Suggestion: api.spark.io server to include headerAccess-Control-Allow-Headers "Authorization"

To the master of ceremonies in charge of Spark’s api server security protocols,

Not sure if this would really help in any sorely needed way, since all GET requests to the API server are https encapsulated. However, those URIs do get logged in plain text on the server, so an argument of extreme paranoidal proportions might be made in favor of avoiding tokens in the URI. Thus, I besiege thee …

For ajax Sparkcore variable access via a web app, I was trying to get the ?access_token= thing out of the GET/URL and into an, Authorization: Bearer ... header. But it turns out the api.spark.io server CORS responses do not permit the Authorization header. Following is the related response from the server, to my browser’s OPTIONS request …

Access-Control-Allow-Headers	X-Requested-With, Content-Type, Accept

If the api server god (homage :stuck_out_tongue: !) would be willing to append Authorization to that response, then it would enable keeping the access_token out of the GET URL, such that the following jQuery ajax variable GET request would work …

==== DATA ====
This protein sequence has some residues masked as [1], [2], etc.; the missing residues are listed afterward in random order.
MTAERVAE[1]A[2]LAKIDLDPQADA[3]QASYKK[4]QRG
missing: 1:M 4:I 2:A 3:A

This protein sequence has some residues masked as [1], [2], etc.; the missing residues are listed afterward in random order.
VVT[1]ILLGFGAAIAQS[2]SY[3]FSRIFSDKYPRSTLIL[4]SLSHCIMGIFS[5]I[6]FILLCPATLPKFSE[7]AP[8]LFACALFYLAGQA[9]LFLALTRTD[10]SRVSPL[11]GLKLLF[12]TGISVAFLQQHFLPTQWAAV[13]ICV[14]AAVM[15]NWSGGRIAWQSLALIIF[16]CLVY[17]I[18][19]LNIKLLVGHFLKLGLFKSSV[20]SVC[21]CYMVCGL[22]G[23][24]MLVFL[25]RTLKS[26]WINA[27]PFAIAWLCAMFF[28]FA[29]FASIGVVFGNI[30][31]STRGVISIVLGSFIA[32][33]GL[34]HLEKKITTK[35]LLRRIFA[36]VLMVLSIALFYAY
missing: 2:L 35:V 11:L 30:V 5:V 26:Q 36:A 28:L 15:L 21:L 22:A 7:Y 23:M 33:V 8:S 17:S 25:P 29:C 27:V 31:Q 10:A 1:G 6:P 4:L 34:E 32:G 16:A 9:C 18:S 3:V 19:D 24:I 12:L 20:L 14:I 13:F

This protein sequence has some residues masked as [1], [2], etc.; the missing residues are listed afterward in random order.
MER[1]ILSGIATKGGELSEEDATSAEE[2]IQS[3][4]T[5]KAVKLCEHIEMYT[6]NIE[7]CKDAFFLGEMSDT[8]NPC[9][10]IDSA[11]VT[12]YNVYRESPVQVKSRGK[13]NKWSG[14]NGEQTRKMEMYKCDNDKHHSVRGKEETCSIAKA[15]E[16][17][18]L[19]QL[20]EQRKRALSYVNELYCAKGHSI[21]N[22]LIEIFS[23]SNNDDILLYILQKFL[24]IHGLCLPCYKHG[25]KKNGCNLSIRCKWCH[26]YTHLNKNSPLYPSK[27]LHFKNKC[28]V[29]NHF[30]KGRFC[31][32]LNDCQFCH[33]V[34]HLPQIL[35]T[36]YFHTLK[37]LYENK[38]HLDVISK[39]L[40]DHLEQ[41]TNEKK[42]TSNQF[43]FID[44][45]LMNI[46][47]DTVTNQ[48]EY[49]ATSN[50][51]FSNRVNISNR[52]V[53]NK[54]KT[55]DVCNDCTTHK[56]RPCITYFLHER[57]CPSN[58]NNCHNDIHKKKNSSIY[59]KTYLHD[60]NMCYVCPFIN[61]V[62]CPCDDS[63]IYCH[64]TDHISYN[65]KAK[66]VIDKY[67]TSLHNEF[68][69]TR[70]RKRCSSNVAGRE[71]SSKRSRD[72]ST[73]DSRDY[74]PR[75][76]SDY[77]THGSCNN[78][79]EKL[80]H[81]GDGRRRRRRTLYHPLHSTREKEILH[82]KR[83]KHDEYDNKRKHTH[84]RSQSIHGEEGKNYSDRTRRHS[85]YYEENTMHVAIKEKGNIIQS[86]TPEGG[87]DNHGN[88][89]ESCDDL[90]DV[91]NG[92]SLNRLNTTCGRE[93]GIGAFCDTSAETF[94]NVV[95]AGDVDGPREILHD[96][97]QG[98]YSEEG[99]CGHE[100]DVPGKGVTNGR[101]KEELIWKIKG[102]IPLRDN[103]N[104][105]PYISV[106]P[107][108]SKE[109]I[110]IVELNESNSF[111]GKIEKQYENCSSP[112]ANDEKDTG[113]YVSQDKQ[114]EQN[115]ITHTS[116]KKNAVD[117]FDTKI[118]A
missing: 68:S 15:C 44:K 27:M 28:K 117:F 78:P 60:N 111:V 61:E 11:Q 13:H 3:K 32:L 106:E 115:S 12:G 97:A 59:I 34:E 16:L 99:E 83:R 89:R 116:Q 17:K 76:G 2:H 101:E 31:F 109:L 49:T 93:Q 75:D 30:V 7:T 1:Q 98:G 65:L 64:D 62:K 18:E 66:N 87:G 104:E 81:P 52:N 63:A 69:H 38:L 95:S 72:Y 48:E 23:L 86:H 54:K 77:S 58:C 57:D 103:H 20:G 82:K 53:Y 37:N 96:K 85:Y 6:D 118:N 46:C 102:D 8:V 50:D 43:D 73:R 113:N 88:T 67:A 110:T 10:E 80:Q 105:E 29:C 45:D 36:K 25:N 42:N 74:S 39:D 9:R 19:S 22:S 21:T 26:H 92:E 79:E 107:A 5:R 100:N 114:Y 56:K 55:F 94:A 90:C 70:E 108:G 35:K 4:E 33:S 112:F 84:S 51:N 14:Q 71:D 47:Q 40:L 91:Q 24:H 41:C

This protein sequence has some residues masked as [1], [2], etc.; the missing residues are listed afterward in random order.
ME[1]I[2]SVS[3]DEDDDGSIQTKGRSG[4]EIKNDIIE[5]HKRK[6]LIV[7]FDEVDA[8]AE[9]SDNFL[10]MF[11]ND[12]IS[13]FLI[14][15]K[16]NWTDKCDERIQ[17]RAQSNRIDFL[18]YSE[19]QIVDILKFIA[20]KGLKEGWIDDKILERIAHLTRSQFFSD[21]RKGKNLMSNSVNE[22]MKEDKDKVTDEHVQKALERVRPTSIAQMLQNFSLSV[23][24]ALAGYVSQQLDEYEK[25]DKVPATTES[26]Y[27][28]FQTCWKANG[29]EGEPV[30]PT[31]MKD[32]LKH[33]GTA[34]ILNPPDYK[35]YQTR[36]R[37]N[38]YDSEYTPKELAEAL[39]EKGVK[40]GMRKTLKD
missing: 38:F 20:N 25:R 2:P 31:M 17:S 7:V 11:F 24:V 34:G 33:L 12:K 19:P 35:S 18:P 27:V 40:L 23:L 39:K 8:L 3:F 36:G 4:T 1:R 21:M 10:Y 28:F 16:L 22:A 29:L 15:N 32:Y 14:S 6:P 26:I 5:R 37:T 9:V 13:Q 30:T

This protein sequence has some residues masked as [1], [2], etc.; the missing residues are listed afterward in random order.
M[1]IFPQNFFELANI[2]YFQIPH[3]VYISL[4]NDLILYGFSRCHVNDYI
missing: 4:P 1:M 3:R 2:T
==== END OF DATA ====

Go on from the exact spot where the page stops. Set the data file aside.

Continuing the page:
var url = baseURL + coreID + "/variableget"; // + "?access_token=" + accessToken;
      $.ajax({
        url: url,
        beforeSend: function(xhr) {
          xhr.setRequestHeader("Authorization", "Bearer " + accessToken);
        },
        dataType: "json",
        success: function(obj) {
          console.log(obj);
        },
        fail: function(obj) {
          console.log(obj);
        }
      });

Just a thought.


Interestingly, the same sort of thing already works, using curl

curl -H "Authorization: Bearer e4ff9...4f316c" https://api.spark.io/v1/devices/testdevice/variableget

… apparently because curl doesn’t care to honor CORS rules (probably doesn’t even send an OPTIONS pre-flight request) and the api server just gives in and serves the request anyhow. Rather bizarre that last part, I thought. {shrug}

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I’ll second this request.
Never feels right to have sensitive data in a querystring parameter even if it is SSL.